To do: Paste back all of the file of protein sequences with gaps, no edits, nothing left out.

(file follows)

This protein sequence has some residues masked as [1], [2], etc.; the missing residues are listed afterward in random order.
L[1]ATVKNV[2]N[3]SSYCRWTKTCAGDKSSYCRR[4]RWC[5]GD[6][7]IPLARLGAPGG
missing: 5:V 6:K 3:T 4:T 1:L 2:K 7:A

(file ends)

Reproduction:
This protein sequence has some residues masked as [1], [2], etc.; the missing residues are listed afterward in random order.
L[1]ATVKNV[2]N[3]SSYCRWTKTCAGDKSSYCRR[4]RWC[5]GD[6][7]IPLARLGAPGG
missing: 5:V 6:K 3:T 4:T 1:L 2:K 7:A